Stop Getting Tangled in Network Camera Cables

When most people take make the move from analog cameras to Network Cameras (IP Cameras), what they need in the ways of video recording, archiving, and cables is the biggest challenge for them to learn. Unless you are a network engineer or seasoned IT vet, you’ve probably never had to deal with switches, PoE ports, or port forwarding. After gaining a strong grasp on these things, Network Surveillance systems are breeze.

How Does a Network Camera Send Video Signal?

Unlike standard analog cameras which connect to a DVR via BNC cable, IP cameras use standard CAT5 cables to connect to an NVR (Network Video Recorder). They are the same network cables used for connecting computers to routers, modems, and each other. In fact, many houses and businesses are already outfitted with a CAT5 network throughout.

How Does a Network Camera Receive Power?

The majority of network cameras are Power over Ethernet (PoE) compatible. Essentially, the same CAT 5 network cables can be injected with power using a PoE injector or a PoE switch. This helps reduce the amount of wires required to make a camera operational and often saves time since, again, many sites are already outfitted with CAT5.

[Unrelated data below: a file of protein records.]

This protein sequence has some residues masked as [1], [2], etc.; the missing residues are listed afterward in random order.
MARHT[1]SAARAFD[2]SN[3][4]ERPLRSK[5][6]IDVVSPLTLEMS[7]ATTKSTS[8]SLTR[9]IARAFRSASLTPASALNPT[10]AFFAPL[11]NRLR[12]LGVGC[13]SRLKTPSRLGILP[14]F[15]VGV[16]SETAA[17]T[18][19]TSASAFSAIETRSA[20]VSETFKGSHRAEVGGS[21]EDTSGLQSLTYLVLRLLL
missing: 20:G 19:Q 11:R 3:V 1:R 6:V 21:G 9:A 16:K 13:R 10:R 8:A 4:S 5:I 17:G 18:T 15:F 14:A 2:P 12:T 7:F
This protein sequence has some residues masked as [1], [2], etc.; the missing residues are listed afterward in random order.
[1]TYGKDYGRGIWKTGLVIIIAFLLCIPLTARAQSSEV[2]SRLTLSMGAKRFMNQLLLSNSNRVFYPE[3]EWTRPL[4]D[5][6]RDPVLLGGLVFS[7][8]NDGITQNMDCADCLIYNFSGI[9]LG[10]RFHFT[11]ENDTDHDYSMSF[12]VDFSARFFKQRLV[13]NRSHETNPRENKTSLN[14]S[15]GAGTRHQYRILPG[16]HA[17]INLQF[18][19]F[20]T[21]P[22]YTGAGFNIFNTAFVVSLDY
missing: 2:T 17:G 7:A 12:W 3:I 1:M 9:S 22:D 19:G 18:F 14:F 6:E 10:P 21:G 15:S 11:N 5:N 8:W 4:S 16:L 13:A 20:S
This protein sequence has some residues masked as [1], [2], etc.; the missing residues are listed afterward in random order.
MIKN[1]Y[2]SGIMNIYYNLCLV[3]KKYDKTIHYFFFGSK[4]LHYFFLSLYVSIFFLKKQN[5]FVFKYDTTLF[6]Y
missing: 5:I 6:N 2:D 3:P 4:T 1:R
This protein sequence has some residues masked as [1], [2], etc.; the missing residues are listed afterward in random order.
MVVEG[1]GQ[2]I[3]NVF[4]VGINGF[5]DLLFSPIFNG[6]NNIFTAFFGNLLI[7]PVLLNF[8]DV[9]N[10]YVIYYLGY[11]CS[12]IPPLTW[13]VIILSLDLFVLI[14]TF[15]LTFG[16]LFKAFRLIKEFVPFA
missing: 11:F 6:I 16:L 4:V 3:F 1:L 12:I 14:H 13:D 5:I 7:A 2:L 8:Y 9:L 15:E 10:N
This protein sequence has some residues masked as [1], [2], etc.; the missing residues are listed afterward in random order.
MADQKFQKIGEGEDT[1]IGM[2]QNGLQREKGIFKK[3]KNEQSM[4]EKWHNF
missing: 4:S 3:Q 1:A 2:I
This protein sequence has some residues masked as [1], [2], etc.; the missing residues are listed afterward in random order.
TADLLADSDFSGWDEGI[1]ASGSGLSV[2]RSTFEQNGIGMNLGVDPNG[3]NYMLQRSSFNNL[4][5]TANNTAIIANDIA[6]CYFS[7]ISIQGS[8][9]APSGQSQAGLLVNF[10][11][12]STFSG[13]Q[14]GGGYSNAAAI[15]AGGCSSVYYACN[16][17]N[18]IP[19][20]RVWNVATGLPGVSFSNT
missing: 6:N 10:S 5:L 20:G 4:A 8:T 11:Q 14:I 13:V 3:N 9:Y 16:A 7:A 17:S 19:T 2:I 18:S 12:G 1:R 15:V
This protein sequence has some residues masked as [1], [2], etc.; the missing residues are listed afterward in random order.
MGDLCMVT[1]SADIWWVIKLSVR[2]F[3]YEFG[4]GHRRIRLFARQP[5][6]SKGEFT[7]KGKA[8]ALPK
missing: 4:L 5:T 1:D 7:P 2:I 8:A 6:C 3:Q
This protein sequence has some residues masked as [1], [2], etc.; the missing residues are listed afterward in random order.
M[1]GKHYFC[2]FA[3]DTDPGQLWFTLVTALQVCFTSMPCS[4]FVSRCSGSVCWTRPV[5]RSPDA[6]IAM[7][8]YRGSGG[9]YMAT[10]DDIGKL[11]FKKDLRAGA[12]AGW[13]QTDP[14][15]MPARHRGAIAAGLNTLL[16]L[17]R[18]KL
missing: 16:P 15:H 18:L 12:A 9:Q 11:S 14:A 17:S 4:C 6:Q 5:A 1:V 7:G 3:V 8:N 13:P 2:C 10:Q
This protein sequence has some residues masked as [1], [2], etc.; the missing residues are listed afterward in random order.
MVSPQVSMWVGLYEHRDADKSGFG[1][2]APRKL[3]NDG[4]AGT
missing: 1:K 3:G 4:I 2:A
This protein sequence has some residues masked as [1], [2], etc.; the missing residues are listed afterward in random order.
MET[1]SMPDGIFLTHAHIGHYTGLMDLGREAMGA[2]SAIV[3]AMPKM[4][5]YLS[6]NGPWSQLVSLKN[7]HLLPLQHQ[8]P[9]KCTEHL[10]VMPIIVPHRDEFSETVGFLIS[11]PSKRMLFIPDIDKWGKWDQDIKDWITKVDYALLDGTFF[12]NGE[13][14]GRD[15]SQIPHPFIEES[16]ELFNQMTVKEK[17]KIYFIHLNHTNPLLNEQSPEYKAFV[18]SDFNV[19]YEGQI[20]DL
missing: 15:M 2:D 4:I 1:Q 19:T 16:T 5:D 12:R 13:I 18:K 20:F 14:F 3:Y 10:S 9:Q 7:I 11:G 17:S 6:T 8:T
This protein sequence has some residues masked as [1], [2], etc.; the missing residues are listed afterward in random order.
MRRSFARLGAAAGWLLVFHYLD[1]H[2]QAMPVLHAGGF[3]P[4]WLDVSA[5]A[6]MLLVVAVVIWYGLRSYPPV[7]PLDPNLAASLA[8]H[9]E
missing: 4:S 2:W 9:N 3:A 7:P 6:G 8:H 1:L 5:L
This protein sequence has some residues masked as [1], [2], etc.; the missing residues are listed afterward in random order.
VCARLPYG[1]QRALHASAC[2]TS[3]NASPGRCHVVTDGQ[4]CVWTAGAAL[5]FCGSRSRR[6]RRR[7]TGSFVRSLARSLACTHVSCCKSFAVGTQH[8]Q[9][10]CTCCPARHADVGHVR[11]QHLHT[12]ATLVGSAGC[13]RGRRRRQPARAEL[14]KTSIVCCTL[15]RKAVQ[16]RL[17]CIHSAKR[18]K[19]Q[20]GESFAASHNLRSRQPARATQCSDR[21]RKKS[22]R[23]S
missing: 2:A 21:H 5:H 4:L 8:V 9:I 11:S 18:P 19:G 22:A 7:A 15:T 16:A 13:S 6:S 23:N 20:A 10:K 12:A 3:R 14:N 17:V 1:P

The fear of new and different technology often keeps people from implementing the best possible solutions. Armed with the understanding of Network Camera connections, there is no reason not to make the upgrade.

  1. CCTV-TECH-GUYFebruary 20, 2011   

    I love the ease of placing IP based cameras in my building, when you already have a exsisting network ran throughout the area, it makes it much easier to install and have setup.

  2. Ip Camera ManFebruary 21, 2011   

    IP over analog, PoE over PoE-less!

  3. MikeFebruary 25, 2011   

    IP is the wave of the future. I have a hybrid system where I could spread out the cost of my upgrade to IP cameras. I am able to change the analog cameras to IP as funds permit and when complete, I will have a complete IP based system!

  4. Anthony FostMarch 02, 2011   

    IP cameras are great as long as your network has enough bandwidth to handle them. Most people have their IP cameras on their own separate network, especially if there’s a lot of them placed throughout their facility.

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